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Learn life-saving skills in just a few minutes.

Eighty-eight percent of cardiac arrests happen in the home,* so the likelihood that you might need to perform CPR on a friend or family member is significant. In fact, immediate, effective CPR could more than double a victim’s chance of survival.*

While CPR AED, which provides breaths (using a barrier device) and compressions, is the best practice to follow when helping someone, you can still help by performing Hands-Only CPR.

Watch this video from the American Heart Association and learn Hands-Only CPR in less than two minutes.

How to provide Hands-Only CPR for adults:

1. Tap and shout to attempt to wake the victim.
2. Call 911 (A 911 dispatcher can give you instructions over the phone about how to perform Hands Only CPR and CPR with breaths).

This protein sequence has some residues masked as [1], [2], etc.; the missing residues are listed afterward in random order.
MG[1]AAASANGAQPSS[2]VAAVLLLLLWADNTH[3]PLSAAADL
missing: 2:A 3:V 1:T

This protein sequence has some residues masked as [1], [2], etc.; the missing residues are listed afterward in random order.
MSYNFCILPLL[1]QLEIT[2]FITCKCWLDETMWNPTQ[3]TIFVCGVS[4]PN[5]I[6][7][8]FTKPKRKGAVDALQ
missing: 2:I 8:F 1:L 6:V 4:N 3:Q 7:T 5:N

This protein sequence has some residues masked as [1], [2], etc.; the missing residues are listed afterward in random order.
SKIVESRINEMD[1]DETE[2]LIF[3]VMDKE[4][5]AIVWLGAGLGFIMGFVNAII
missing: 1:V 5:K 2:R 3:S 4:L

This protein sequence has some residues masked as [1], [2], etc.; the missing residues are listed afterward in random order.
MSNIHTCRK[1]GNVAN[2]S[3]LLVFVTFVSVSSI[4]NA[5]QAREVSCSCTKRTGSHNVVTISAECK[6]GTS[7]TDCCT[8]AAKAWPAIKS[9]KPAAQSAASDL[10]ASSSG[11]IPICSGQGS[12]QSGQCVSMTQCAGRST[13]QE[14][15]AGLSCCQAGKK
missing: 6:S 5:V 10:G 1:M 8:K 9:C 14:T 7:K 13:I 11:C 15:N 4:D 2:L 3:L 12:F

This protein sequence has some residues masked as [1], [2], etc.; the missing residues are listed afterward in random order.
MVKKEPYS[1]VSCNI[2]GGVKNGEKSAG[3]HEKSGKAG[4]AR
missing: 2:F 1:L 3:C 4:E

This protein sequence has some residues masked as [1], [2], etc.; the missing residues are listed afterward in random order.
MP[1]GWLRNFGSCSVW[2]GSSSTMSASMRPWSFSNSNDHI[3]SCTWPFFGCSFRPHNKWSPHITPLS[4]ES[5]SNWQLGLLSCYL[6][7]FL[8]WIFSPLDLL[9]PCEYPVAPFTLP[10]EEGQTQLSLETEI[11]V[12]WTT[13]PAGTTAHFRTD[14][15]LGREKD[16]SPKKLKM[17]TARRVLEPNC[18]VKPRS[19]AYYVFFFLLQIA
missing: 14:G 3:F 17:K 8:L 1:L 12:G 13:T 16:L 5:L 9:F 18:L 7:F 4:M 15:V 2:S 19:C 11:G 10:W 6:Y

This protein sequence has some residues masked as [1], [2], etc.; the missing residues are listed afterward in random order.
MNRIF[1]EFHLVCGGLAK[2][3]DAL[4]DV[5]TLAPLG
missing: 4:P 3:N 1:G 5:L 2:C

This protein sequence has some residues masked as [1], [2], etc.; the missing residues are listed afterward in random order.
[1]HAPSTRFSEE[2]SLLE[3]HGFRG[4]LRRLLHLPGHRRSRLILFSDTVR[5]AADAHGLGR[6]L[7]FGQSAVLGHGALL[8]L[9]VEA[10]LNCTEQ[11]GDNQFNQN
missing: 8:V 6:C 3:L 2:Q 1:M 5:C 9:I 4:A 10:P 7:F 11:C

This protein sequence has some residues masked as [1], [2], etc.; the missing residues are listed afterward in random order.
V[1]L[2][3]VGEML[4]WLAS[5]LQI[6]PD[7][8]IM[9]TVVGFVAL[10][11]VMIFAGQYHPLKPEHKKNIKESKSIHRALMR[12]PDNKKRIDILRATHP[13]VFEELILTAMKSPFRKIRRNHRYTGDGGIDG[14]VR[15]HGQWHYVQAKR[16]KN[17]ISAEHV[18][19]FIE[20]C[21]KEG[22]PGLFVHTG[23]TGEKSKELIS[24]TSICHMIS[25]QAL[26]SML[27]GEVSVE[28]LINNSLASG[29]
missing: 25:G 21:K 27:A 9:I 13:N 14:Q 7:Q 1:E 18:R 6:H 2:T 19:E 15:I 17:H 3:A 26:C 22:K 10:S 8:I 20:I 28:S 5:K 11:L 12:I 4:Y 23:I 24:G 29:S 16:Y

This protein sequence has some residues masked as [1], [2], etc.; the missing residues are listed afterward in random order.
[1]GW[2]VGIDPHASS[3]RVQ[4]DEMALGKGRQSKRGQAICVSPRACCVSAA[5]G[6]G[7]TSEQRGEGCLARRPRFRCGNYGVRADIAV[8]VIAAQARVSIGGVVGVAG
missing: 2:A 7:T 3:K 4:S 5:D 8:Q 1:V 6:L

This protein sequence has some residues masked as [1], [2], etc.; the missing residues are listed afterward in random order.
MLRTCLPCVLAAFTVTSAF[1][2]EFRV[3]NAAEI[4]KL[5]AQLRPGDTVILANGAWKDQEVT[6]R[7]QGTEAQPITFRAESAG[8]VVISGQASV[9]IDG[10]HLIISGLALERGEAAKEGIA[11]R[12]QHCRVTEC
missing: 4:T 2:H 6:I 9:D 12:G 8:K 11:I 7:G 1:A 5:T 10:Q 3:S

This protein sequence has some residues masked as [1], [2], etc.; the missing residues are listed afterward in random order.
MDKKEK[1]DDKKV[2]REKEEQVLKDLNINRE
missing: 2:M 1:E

3. If they do not respond, check for normal breathing.
4. If normal breathing is not present and they do not respond, place hands, one on top of the other, on the center of the chest.
5. Begin pushing “hard and fast” on the center of the chest continuously at a rate of 100 compressions per minute or to the beat of the song, “Stayin’ Alive.”
6. Continue pushing on the chest until you get a response or a higher level of trained care takes over.

Why everyone should learn Hands-Only CPR:

  • Sudden cardiac arrest is a leading cause of death in the U.S.
  • 88% of cardiac arrests occur at home and many victims appear healthy with no known history of heart-related problems.
  • Effective bystander CPR provided immediately after sudden cardiac arrest can double or triple a victim’s chance of survival, but only 32 percent of cardiac arrest victims get CPR from a bystander.

*American Heart Association CPR statistics